I have a surface 40x36 cm. I would like to recognize the shape and weight of specific objects on that surface. Here is the "big picture".

enter image description here

The first idea was to use touchscreen overlay (infrared or something like that) + single weight sensor but I need to recognize shapes (and not single points) so that's not going to work. Second idea was to use something like MTmini but I don't have that much space below my surface - eventually I have 5 cm at max. Third idea (current one) is to use pressure map with 20x20 (or something similar, not aware of sensitivity of the sensors and possibility to extract shape from it) sensor grid. Something like foot mapping sensor in this question.

So the idea is that I have blank surface and if I put rectangular object which weights 1kg I can recognize where it is exactly on the surface, what is it's shape and weight.

Blue overlays are common sizes of objects that will be on that surface. Weight of single object will range from 0 kg to about 5 kg - I need at least 20-50 g precision 0 kg to max. 3 kg (usually around 500 g) - I need at least 50 g precision. Anything larger than 250g will sit on multiple sensors so I think that 0-1kg range per sensor is max (precision 50g - 5%) or better yet 0-500g per sensor with 50g precision is 10%.

My question is, what type of sensors to use (I though about piezoelectric ones?), how/where can I check their "sensitivity"/accuracy and where can I get them (cost)? Also if you have some experience, how dense should be my grid? 10x10? 20x20? 40x40? Probably all multiplexed.

Probably I would connect it all to RaspberryPi (or Arduino?) for calculations and analysis.

  • \$\begingroup\$ I think you've set an impossible goal as far as the accuracy of the weight measurement (~1% of object weight). Especially if the object is resting on multiple sensors, the error goes up with the square root of the number of sensors involved (assuming errors are uncorrelated), so if you've got an object resting on, say 25 sensors, the individual sensor accuracy needs to be 5x better than the overall goal you're shooting for. Load cells with 0.2% accuracy exist, but they aren't cheap. Simple resistive, capacitive or piezo sensors aren't going to have anywhere near the required accuracy. \$\endgroup\$
    – Dave Tweed
    Commented Aug 4, 2013 at 13:12
  • \$\begingroup\$ How far can I go with accuracy with "standard" sensors? How much are sensors with <1% accuracy? Give me some numbers. \$\endgroup\$ Commented Aug 4, 2013 at 14:37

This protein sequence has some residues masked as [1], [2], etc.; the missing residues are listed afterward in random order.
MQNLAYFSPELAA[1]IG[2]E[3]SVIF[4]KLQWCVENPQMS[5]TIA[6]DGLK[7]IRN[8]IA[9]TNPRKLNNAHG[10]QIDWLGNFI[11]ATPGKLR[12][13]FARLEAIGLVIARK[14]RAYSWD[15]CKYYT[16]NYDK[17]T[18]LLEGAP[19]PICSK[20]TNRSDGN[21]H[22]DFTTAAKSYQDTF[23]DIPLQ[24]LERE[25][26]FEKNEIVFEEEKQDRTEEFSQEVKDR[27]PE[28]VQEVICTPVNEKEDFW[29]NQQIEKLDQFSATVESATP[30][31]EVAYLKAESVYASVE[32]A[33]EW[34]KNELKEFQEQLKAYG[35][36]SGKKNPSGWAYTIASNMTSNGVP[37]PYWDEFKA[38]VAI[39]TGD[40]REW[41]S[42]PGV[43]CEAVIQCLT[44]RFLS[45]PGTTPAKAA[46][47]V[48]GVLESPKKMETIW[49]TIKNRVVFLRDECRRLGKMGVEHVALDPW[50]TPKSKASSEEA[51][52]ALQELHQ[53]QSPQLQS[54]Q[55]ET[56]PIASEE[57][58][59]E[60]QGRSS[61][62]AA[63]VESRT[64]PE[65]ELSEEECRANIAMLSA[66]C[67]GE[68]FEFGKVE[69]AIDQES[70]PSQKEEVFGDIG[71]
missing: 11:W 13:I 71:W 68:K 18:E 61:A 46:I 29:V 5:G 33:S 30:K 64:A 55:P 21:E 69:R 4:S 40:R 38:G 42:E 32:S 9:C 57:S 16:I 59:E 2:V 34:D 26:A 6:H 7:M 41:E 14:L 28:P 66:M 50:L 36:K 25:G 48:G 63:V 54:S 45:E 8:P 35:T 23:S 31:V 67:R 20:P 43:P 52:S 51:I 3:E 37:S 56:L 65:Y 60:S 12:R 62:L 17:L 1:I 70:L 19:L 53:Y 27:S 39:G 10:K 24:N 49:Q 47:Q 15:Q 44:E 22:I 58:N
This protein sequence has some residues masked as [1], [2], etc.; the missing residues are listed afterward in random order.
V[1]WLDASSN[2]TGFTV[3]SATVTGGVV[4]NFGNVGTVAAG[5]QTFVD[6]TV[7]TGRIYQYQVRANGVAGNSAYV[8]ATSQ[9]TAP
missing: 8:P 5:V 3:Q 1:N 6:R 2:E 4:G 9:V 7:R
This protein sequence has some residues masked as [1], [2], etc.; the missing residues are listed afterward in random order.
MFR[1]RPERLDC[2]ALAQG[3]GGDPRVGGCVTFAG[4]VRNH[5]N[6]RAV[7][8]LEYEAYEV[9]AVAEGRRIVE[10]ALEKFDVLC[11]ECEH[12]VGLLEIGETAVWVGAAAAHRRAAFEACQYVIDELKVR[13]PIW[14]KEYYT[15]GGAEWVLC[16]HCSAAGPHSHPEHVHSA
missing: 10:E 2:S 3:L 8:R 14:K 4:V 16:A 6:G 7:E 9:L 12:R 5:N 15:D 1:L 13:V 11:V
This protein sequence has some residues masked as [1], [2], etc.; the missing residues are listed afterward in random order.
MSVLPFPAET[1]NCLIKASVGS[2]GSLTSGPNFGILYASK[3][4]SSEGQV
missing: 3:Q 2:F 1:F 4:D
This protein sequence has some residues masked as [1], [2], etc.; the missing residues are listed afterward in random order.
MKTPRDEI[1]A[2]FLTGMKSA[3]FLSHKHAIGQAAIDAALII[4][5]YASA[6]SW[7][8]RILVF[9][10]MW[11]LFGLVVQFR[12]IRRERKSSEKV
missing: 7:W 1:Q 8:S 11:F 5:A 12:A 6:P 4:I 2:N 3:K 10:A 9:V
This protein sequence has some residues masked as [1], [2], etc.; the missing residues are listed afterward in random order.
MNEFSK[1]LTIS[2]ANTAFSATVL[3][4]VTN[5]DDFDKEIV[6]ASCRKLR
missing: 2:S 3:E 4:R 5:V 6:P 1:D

• \$\begingroup\$ @DaveTweed: looks like Apple has gotten in better in the mean time ("3D" touch in the iPhone 6S). I'm not sure if it would meet the accuracy required in this question though. Didn't crunch any numbers... nor I do I know the actual accuracy of the iPhone 6S force/pressure sensor[s]. \$\endgroup\$ Commented Nov 27, 2015 at 8:15

2 Answers 2


This may be possible using quantum tunneling composites (qtc's) which use tunneling effects to drastically change in conductivity with applied pressure. You could use a grid of multiplexed electrodes on the back to "address" a particular spacial location of the qtc mat and measure its resistance. This would give you a grid of force data that could then be 'blob' tracked similar to image recognition algorithms. Once the 'blob' that is the object has been identified you could sum the forces contained within its boundaries to find the total weight. Similar things have been done in industry (http://www.nanotech-now.com/news.cgi?story_id=47663)

You can acquire qtc mats and pills from various sources around the internet. If you can not find a source of mats, you could use many qtc pills to form a mat.

Here are some sources of qtc pills http://www.mindsetsonline.co.uk/product_info.php?products_id=1144

Accuracy will depend on the dynamic range of your ADC circuitry as their resistance can vary on the order of 10 orders of magnitude depending on the pressure. I can imagine a digital capture circuit that uses feedback that selects the optimal reference voltage or voltage divider resistor. However, I believe your 1% accuracy requirement is far to high most technologies.

  • \$\begingroup\$ Didn't know about that one :) Actually, they have a in-house prototype of what I need. See 2nd video on the link - peratech.com/videos.html Anyone had experience building that kind of stuff? I'll email them but not sure how fast response will be (because I'm not big vendor but a hobbyist). \$\endgroup\$ Commented Aug 4, 2013 at 18:11
  • \$\begingroup\$ I'm not sure how responsive peratech will be to individuals looking to use their technology. Home building one, though, looks like quite the adventure. \$\endgroup\$ Commented Aug 4, 2013 at 19:09
  • \$\begingroup\$ Is the resistance inversely proportional to force? It it linear, or more of a 2-state device? \$\endgroup\$ Commented Sep 3, 2013 at 23:15
  • \$\begingroup\$ the conductivity increases exponentially with pressure. It is a nonlinear relationship, but it is a simple nonlinear relationship. \$\endgroup\$ Commented Sep 6, 2013 at 12:46

Low cost option: use an old scanner table, perform an image acquisition and the identify the shapes (if the scanning light isn't a probl


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